Nikkei drops from 2-month high

By Aiko Hayashi

TOKYO (BestGrowthStock) – Japan’s Nikkei average fell 1 percent on Thursday, off a two-month high hit the previous day, as property stocks like Mitsui Fudosan retreated on a brokerage downgrade and recent gainers like Canon lost ground.

A fall in the euro accelerated profit-taking in Japanese stocks, market players said, after a report saying Greece is not hopeful of aid from the March 25 European Union summit and it may seek aid from the International Monetary Fund in April.

“Selling in exporter shares sped up following a fall in the euro after Dow Jones’ report that Greece will ask for the IMF’s help, which sparked worries the country’s problems might not be contained within Europe,” said Hiroaki Kuramochi, chief equity marketing officer at Tokai Tokyo Securities.

“In my view, the settlement price of Nikkei options and futures will likely be the index’s ceiling for now, weighed down by worries about China’s tightening policy and problems in Europe.”

The benchmark Nikkei lost 102.95 points to 10,744.03, falling from a two-month intraday high of 10,864.30 struck on Wednesday.

Nikkei futures and options contracts expiring in March have settled at 10,808.73, a figure that market players watch closely for clues on the future direction of the market.

The broader Topix index fell 0.7 percent to 940.79.

The euro dropped as low as 123.13 yen and fell as far as $1.3667 on trading platform EBS, before edging back to $1.3672, down 0.5 percent on the day.

Investors fret at about a stronger yen as it eats into exporters’ profits when repatriated.

Market players said Tokyo shares are still likely to be supported by improving corporate earnings, and the next major upside target is the mid-January high of 10,982.10. A rise above that would take the Nikkei to its highest in more than 17 months.

But with technical signals suggesting the market’s recent rally may have been too fast, the index may be poised for a further pull-back in the near term or may become stuck in a range for a while, they said.

The up-down ratio, which compares the number of shares that have risen against those that have fallen over a 25-day period, is now in over-bought territory, said Masayoshi Okamoto, head of dealing at Jujiya Securities.

“The question is how things will cool down. One possibility is a period of adjustment, with the Nikkei hovering around say 10,600 or so for a while and trading sideways,” he said, adding that a rapid pull-back to below 10,500 was also possible.

A Reuters poll this week showed that Japanese stocks are likely to peak in June and finish the year just slightly above current levels, at 11,000, as the boost to exporters from global economic stimulus measures starts to fade.


One supportive factor for Tokyo shares this year has been buying by overseas investors.

They have bought a net 1.8 trillion yen ($19.9 billion) in Japanese equities so far in 2010 even after selling a net 268.2 billion yen last week, Ministry of Finance data shows. That compares with net buying of just 28.7 billion yen for all of 2009.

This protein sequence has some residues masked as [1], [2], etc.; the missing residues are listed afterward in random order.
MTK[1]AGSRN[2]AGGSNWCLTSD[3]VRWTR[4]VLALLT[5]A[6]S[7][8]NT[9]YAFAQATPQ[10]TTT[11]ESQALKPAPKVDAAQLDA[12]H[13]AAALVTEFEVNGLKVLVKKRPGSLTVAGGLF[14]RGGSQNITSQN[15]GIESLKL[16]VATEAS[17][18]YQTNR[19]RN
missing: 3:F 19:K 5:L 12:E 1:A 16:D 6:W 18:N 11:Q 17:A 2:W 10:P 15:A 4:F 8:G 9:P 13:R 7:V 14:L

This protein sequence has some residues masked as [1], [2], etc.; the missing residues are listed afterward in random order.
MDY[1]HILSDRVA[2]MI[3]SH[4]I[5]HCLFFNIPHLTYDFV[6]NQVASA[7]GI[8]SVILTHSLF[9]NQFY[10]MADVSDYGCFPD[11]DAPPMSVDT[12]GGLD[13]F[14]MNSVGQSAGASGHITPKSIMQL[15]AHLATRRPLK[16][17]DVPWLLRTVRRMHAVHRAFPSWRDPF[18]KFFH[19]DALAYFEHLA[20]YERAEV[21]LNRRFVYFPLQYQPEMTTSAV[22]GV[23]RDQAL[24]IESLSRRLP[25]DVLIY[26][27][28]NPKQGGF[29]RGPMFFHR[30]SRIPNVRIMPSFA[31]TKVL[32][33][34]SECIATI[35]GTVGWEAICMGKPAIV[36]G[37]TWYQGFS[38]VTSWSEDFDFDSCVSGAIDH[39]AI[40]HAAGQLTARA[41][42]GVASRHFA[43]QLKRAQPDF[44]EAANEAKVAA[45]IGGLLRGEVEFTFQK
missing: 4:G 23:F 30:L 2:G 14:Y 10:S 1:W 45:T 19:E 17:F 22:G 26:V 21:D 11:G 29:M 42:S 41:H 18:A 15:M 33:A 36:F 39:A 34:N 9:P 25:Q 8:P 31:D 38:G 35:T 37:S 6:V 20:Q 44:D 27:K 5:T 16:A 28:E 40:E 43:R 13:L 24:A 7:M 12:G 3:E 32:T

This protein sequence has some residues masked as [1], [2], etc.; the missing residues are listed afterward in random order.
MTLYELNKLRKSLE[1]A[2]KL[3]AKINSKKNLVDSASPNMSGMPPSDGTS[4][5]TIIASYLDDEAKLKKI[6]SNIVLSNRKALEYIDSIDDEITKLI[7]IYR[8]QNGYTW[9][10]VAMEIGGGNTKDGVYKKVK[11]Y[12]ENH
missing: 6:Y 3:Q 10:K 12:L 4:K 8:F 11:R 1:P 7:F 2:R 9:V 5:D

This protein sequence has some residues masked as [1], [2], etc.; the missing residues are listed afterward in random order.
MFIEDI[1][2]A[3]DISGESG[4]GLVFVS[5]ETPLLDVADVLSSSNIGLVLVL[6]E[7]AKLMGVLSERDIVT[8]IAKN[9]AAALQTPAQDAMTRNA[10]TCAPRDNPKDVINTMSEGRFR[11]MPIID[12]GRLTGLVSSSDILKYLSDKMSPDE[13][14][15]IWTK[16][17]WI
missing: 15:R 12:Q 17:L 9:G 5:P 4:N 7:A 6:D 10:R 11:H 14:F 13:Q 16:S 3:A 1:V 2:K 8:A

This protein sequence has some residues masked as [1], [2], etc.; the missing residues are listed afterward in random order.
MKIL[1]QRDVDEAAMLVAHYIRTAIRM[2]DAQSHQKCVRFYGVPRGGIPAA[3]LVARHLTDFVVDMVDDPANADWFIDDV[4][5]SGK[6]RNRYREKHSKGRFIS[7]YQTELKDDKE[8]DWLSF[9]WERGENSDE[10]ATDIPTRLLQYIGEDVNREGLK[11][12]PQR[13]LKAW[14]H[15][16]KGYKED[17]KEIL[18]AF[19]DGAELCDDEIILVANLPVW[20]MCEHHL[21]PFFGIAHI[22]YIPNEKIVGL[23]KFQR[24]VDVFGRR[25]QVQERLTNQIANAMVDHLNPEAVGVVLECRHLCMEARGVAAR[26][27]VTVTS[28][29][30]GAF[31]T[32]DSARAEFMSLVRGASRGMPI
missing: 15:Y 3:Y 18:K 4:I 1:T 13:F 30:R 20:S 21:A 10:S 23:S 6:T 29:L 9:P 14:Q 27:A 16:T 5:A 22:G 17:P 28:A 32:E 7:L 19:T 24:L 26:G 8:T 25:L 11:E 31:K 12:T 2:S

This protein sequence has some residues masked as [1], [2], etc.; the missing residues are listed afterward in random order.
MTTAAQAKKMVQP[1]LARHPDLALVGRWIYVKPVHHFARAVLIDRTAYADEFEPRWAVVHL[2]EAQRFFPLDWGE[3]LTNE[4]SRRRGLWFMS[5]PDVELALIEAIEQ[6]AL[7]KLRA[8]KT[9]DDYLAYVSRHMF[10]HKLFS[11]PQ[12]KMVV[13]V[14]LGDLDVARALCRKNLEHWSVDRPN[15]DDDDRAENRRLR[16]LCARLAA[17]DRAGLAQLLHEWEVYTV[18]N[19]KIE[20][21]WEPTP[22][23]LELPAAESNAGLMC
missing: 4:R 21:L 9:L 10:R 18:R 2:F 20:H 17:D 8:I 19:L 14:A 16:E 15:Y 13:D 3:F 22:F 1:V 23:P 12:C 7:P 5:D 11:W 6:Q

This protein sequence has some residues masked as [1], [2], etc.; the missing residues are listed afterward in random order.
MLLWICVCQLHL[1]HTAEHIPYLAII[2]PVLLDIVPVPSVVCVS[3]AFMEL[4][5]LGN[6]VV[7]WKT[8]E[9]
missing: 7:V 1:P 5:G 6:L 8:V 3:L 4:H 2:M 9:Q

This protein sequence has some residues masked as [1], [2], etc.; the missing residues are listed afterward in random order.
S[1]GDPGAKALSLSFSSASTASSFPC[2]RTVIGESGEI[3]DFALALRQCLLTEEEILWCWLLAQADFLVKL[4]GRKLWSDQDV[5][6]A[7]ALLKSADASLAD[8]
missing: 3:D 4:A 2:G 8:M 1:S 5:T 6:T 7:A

Tetsuro Miyachi, general manager of Franklin Templeton Investments Japan Ltd’s investment planning department, said overseas investors are likely to be net buyers of Tokyo shares over the course of 2010.

Tokyo shares underperformed other stock markets last year and since many global investors are likely still underweight Japanese equities, they may try to raise their exposure, he said.

“Economic fundamentals are just so-so, but corporate earnings are improving rapidly, so from the standpoint of equities investment I think it is easy to buy,” Miyachi said.


Shares of real estate firms fell after Morgan Stanley lowered its view on the sector to “cautious” from “in-line.”

The brokerage also cut the rating on Mitsui Fudosan Co and Mitsubishi Estate Co to “underweight” from “equal-weight,” saying in a client note that it believes property stock prices have not discounted potential major risks.

Mitsui Fudosan shed 2.4 percent to 1,613 yen, while Mitsubishi Estate lost 3.8 percent to 1,476 yen. The real estate subindex slid 2.6 percent to become the top decliner among the subindexes.

Digital camera and office equipment maker Canon fell 2.8 percent to 4,025 yen, while Kyocera Corp slipped 2 percent to 8,560 yen and Shin-Etsu Chemical Co shed 2.7 percent to 5,140 yen.

Seiko Epson Corp dropped 4.5 percent to 1,485 yen after Credit Suisse downgraded its rating to “underperform” and cut its price target price, saying fixed costs remain a drag on earnings, especially in electronic devices, and expects losses to widen.

But shares of Toho Zinc, a nonferrous custom smelter specializing in zinc and lead, jumped 5.3 percent to 456 yen in active trade after it raised its operating profit forecast for the year ending this month to 7.5 billion yen ($83 million) from 6 billion yen.

The stock’s jump came also after news that CBH Resources’ board recommended an offer from Toho Zinc for half the group, which valued the whole group at A$274 million.

Some 2 billion shares changed hands on the Tokyo exchange’s first section, falling from Friday’s seven-week high, when volume was 2.8 billion shares.

Declining stocks outnumbered advancing ones by nearly 2 to 1.

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(Additional reporting by Masayuki Kitano; Editing by Chris Gallagher)

Nikkei drops from 2-month high